It's Diversity Season on The Bachelor!
Welcome to season 17 (now wrapped) of The Bachelor, where blond-hair, blue-eyed, white boy, Sean Lowe, is the prize sought after by nearly thirty contestants who, notably, range in race, ethnicity, ability (this season features one contestant, Sarah, who was born missing one arm) and skin color. The casting for this season is undoubtedly a direct response to the racial discrimination lawsuit filed against ABC by Nathaniel Claybrooks and Christopher Johnson. And Sean Lowe is the pretty face the network's executives chose to present as their defensive, post-racial-prosleytizing mouthpiece.
Robyn says, "I was watching how it became more diverse. With people. With ethnicity." Sean interrupts her and says, "I love this question, by the way. I already know where it's going." She continues, "I was nervous because...I was like, what does Sean find attractive--like where...where is your mindset?" Sean, ever-gallant, and talking through the cheesiest grin you've ever seen, says, "Let me tell you!"
"People look at me, blond hair, blue eyes, and they assume, 'he probably goes for white girls who are blond.'* Honestly, physically, I don't have a type. And they [ABC] came to me and they asked me, 'What kind of girl are you looking for?' And I said, I want someone who's really sweet, want someone who's intelligent, and I want someone who's funny and likes to have a good time. They said, 'Okay, well, what physically, are you looking for?' And I promise you, I said, 'You know, it don't matter. It doesn't matter.' I've dated everybody. And when I say 'everybody,' I mean, Hispanic, Persian, my last girlfriend? Black. I don't really have criteria. It's the mind and it's the woman behind the physical appearance.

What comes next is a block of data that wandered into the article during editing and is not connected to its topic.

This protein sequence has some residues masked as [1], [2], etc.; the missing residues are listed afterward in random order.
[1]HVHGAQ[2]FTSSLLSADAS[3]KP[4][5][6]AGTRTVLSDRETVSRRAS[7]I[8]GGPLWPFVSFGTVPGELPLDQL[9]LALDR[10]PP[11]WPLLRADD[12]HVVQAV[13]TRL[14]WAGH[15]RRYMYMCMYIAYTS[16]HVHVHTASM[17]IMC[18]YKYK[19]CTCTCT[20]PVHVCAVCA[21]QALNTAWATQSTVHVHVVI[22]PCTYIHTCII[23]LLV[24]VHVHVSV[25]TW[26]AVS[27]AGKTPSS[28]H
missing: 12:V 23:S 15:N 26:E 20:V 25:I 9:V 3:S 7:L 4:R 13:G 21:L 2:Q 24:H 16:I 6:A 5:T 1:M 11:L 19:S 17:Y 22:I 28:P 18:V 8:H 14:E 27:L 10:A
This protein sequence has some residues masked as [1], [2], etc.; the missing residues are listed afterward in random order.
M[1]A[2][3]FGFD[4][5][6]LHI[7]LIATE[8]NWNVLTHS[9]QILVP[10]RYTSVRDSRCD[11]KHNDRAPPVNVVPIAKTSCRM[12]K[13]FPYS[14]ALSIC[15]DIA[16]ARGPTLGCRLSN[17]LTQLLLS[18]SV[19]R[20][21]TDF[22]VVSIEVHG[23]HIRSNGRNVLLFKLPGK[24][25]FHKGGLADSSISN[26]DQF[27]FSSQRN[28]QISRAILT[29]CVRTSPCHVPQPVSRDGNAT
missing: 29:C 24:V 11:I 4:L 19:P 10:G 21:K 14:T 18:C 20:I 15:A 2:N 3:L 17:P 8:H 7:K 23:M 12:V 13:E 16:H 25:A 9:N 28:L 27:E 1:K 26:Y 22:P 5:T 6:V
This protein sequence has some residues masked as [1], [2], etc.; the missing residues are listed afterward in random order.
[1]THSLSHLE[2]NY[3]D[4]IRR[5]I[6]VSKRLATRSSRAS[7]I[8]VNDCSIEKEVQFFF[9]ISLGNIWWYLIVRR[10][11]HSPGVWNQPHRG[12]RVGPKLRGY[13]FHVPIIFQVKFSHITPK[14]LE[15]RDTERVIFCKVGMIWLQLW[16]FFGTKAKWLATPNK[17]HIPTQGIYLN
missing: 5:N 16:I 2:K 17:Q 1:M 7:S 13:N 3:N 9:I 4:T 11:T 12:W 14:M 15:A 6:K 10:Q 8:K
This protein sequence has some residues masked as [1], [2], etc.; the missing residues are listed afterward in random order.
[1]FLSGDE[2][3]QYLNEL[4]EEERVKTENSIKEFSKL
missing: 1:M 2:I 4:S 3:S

Cut to Robyn in confessional summing up his response, "I love that it was so, like, nothing for him. I don't think he cares. About color. He's just like, if you have a great personaility and I like to hang out with you, he's happy. So, like, I really like him now. Even more."
If you think you can bear it, watch for yourself here.
Robyn, again, cuts to the heart of the matter during the episode in which she is eliminated. There is conflict during the episode between some of the women and fellow contestant (villain of the season), Tierra. Robyn makes it clear that she's done trying to reason with Tierra and has hit her limit of foolishness when she says during confessional that she "will go all Bad Girls' Club up in here." I am not saying that Sean sent Robyn home during this episode because she said that or for any reason related to Tierra or in-house conflict. I am saying that through that one statement, Robyn articulates how her behavior is coded and read through her racial identity as produced by the show, and that she actively conforms to the respectability politics that strictly define the The Bachelor's foray into racial diversity.
The Bachelor has gone from silently assuming a white supremacist position to vocally promoting a post-racial agenda. The racial (and abled) diversity on Sean's season is ultimately, and transparently, a total failure of a PR strategy.
Endnote: It took me months to finish this post. I watched the entire season with the kind of indulgent delight that doesn't sit well in the stomach. I have more to say about how the season went and Sean's engagement to (too hip for him) Catherine Giudici, but it's anyone's guess how long the marinating and turnaround time on those thoughts might be before they wind up here. Meanwhile, I did an interview with Professor Rachel Dubrofsky--author of The Surveillance of Women on Reality Television: Watching The Bachelor and The Bachelorette--for Fembot's monthly BAD (Books Aren't Dead) feature. Watch this space for it to go live in the next month or two.